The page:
But they couldn't arrest it. Shortly before she was due he had seen her in the dayroom, her eyes completely blank from the months of shock and terror she had endured. She was no longer beautiful; scarcely human. She looked like a clay doll that had been assaulted by a furious child, her body and the features of her face pushed out and distorted by the wild growth everywhere in her of those cells which still had the power to grow-- the facial and cranial bones, the feet, spinal cartilage, the small bones of her hands and wrist, the soft tissue organs. Little was left of her face: her jaw extended out in a prong and her lips had thickened until they sat above her jaw like the muzzle of a baboon. The superorbital ridges had enlarged and fused into a bar at the bottom of her forehead; her forehead, once olive, vertical, and smooth, now sliding forward into the ridge like the forehead of an ape.

He had seen this thing, sitting in the dayroom, and stopped. She had seen him stop and look; before he could walk on she pushed herself, with great effort, out of her chair and trudged toward him, trundling her great pregnant belly in front of her, a once slender woman who looked as if she were evolving back into a chimpanzee. She walked toward him, her back hunched, because the cartilage between her vertebrae had grown, warping her back. Her great hands dangled by her sides, twice normal size, as if she had put on absurdly large gloves; her fingers so thickened that they splayed out from her hand in a semi-circle. Reardon couldn't move.

She stood in front of him, her nose thickened and flattened, as if she were being punched, her mouth partly open so that she could get air past her thickened tongue; but from beneath the gorilla's forehead her terrified, still womanly eyes looked out. She looked at Reardon with her frightened eyes, the eyes of an uncomprehending animal in pain, and fixed Reardon's eyes as if she knew that when she had been a woman he had let himself become involved with her and somehow if she pleaded with him he would help. He stood, unable to speak, or look away. No one could help her. After a minute she took her eyes from his face and shambled past him off toward her bed.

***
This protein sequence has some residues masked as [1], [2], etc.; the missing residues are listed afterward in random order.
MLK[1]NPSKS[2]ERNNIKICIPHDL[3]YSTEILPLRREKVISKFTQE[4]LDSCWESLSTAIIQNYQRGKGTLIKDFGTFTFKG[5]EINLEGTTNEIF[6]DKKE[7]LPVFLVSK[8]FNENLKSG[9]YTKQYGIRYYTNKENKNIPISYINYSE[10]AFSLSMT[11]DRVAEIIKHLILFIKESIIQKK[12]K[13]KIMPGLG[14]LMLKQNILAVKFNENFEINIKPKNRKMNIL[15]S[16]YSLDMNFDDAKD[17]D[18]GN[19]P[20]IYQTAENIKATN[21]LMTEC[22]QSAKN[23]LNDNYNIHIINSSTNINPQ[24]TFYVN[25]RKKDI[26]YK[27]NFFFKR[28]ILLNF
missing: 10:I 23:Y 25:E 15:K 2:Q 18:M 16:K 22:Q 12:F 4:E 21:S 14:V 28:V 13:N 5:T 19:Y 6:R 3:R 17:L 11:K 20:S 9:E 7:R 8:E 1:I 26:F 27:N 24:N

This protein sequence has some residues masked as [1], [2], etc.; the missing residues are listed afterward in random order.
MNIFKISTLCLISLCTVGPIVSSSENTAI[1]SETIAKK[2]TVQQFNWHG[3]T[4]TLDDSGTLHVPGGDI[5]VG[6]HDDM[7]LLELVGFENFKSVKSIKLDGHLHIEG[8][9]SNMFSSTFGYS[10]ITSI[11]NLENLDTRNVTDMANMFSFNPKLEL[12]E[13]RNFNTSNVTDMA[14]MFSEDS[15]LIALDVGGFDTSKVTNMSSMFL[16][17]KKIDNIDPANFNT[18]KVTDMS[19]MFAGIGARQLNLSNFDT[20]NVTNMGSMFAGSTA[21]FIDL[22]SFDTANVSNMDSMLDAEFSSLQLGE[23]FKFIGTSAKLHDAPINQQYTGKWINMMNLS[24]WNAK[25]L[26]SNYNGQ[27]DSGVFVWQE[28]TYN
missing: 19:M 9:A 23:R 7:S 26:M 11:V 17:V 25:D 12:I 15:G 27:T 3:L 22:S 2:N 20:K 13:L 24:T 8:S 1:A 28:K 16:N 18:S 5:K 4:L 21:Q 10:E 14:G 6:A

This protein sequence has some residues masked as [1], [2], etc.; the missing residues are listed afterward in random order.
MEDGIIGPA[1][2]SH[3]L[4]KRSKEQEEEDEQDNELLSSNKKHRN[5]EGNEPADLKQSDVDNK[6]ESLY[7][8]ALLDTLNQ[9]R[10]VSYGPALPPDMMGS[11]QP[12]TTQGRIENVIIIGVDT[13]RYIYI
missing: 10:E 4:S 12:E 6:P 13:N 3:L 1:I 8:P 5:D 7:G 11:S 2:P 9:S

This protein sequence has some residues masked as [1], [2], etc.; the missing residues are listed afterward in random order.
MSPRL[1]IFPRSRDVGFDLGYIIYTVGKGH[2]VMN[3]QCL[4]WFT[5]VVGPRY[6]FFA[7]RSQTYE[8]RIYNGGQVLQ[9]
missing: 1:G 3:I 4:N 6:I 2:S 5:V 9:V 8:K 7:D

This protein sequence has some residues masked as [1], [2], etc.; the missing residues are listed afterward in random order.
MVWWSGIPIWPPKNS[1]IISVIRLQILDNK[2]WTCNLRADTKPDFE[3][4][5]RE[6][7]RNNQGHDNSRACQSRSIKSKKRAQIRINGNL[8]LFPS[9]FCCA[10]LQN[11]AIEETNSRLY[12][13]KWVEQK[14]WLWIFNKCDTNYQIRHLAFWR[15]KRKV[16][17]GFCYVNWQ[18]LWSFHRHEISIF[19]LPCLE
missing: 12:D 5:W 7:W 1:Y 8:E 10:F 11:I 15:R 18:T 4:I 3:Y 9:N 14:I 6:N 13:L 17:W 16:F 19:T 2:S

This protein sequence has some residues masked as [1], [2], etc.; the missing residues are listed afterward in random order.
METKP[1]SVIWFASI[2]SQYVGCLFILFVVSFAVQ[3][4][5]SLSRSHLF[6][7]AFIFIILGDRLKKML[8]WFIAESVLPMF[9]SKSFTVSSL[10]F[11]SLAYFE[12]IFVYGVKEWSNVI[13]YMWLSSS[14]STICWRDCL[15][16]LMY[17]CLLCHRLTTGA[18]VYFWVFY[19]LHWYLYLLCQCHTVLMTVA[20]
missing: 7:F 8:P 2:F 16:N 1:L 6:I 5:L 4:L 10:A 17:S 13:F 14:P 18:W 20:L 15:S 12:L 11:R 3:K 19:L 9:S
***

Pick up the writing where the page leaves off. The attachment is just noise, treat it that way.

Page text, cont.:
Shortly after that she had shown the beginnings of dementia and Max decided to go in. Reardon did something he never did and asked to watch.

When Max's surgeon went in he found, as Max expected, that the dementia had been caused by a giant tumor in her pituitary that had grown up into her brain and blocked the ventricles. The tumor curled around a blood vessel, and when Max's surgeon tried to remove it the blood vessel hemorrhaged. She died on the table, while Reardon watched. They cut the baby out of her.

At least, Reardon thought, she never had to see what she gave birth to: more frog than baby, big and pink as a baby but no neck or shoulders, the head part of the body like a frog's, the spinal cord unformed and bare, covered only by coarse black hairs. Suck a throwback that it felt no pain, having no nervous system, but looked at him with sightless blue eyes that were unnervingly like a baby's.

So this was Tomás.

Tomás could have lived a week or two; his respiratory and circulatory systems functioned; but Max let Tomás go back to sleep.

She was the tenth to die. The others too had had the cancer; had undergone first the frightening reverse-evolution of acromegaly. They had given birth before they died to five dead monsters, two other living frog children, now dead, and two seal children, smiling babies whose torsos rounded off in smooth knobs at shoulder and thigh. Those were humans and they had to let them live, although motherless, and needing one more than most.